MEXICO CITY • Mexicans laboured amid ruins to revive their capital the day after an earthquake left hundreds dead, reduced buildings to rubble and brought one of the world's largest cities to a halt.
The magnitude-7.1 quake that struck on Tuesday killed at least 225 people, nearly half of them in the capital, 32 years to the day after a devastating 1985 quake. It happened even as Mexico was still reeling from a powerful tremor that killed nearly 100 people in the south of the country less than two weeks ago.
The earthquake toppled dozens of buildings, tore gas mains and set off fires across the city and other towns in central Mexico. Falling rubble and billboards crushed cars.
In a live broadcast, one newsreader had time to say "this is not a drill", before weaving his way out of the buckling studio.
Parts of colonial-era churches crumbled in the state of Puebla, where the United States Geological Survey put the quake's epicentre some 158 km south-west of the capital, at a depth of 51km.
Around the same time that the earth shook, Mexico's Popocatepetl volcano, visible from the capital on a clear day, had a small eruption. On its slopes, a church in Atzitzihuacan collapsed during mass, killing 15 people.
The destruction revived haunting memories in Mexico on the anniversary of the 1985 quake that killed more than 10,000 people, the disaster-prone country's deadliest ever. Tuesday's quake struck just two hours after Mexico held a national earthquake drill, as it does every Sept 19 to remember the 1985 event.
In Mexico City, a metropolis of some 20 million people, thousands of residents in the hardest-hit areas spent the night at hotels or on the couches of friends or family, and it was unclear when their homes - if they still stood - could be safe to live in again.
Shelters were opened throughout the region to help house the displaced as crews continued to dig for survivors, particularly at the Enrique Rebsamen elementary school in the south of the city.
Among the twisted concrete and steel of the school, soldiers and firefighters found the bodies of at least 22 children and two adults, while another 30 children and 12 adults were missing.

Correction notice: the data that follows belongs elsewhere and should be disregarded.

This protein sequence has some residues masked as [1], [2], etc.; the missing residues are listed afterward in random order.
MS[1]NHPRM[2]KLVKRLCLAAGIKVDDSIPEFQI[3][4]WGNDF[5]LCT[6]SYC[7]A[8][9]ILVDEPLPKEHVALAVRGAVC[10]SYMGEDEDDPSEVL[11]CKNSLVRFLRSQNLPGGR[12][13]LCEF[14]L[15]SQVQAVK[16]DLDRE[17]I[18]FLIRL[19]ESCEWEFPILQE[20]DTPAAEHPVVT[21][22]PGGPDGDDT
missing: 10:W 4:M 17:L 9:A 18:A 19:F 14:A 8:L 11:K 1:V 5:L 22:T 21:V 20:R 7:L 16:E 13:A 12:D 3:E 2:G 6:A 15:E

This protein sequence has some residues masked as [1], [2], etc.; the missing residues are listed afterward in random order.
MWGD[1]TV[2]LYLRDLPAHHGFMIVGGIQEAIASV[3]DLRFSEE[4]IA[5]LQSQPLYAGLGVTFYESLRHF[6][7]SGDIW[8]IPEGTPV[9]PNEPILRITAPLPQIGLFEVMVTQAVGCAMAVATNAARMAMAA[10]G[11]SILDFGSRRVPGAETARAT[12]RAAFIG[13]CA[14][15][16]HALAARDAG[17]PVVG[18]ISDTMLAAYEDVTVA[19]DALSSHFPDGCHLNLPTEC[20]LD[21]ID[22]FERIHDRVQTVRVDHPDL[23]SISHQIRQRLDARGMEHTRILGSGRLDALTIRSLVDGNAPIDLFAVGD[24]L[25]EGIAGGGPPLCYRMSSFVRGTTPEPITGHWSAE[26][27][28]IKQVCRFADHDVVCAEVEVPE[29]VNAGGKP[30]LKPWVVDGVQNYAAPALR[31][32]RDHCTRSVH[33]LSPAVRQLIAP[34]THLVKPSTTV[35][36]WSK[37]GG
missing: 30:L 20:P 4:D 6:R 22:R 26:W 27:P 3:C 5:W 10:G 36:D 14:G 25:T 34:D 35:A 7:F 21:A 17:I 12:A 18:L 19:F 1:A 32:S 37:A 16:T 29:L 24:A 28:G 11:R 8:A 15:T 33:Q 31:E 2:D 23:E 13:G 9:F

Hundreds of emergency workers spent the night pulling rubble from the ruins with their bare hands under the glare of floodlights.
Yesterday morning, the workers said a teacher and two students had sent text messages from within the rubble. Parents clung to hope that their children were alive.
"They keep pulling kids out, but we know nothing of my daughter," said 32-year-old Adriana D'Fargo, her eyes red, who had been waiting for hours for news of her seven-year-old. Mexican President Enrique Pena Nieto visited the school on Tuesday night.
President Halimah Yacob said she was "deeply saddened by the loss of lives and devastation" and expressed Singapore's "sincere sympathies and condolences" in a letter to Mr Pena Nieto.
In Rome, Pope Francis told pilgrims he was praying for the victims, the wounded, their families and the rescue workers in the majority-Catholic country. "In this moment of pain, I want to express my closeness and prayers to all the beloved Mexican people," he said.
With power out in much of the city overnight, the work was carried out with flashlights and generators.
Mr Moises Amador Mejia, a 44-year-old employee of the civil protection agency, worked late into the night looking for people trapped in a collapsed building in the Condesa neighbourhood.
He said: "The idea is to stay here until we find who is inside. Day and night."
In Obrera, central Mexico City, people applauded when rescuers managed to retrieve four people alive, with cheers of "si se puede" - "yes we can" - ringing out.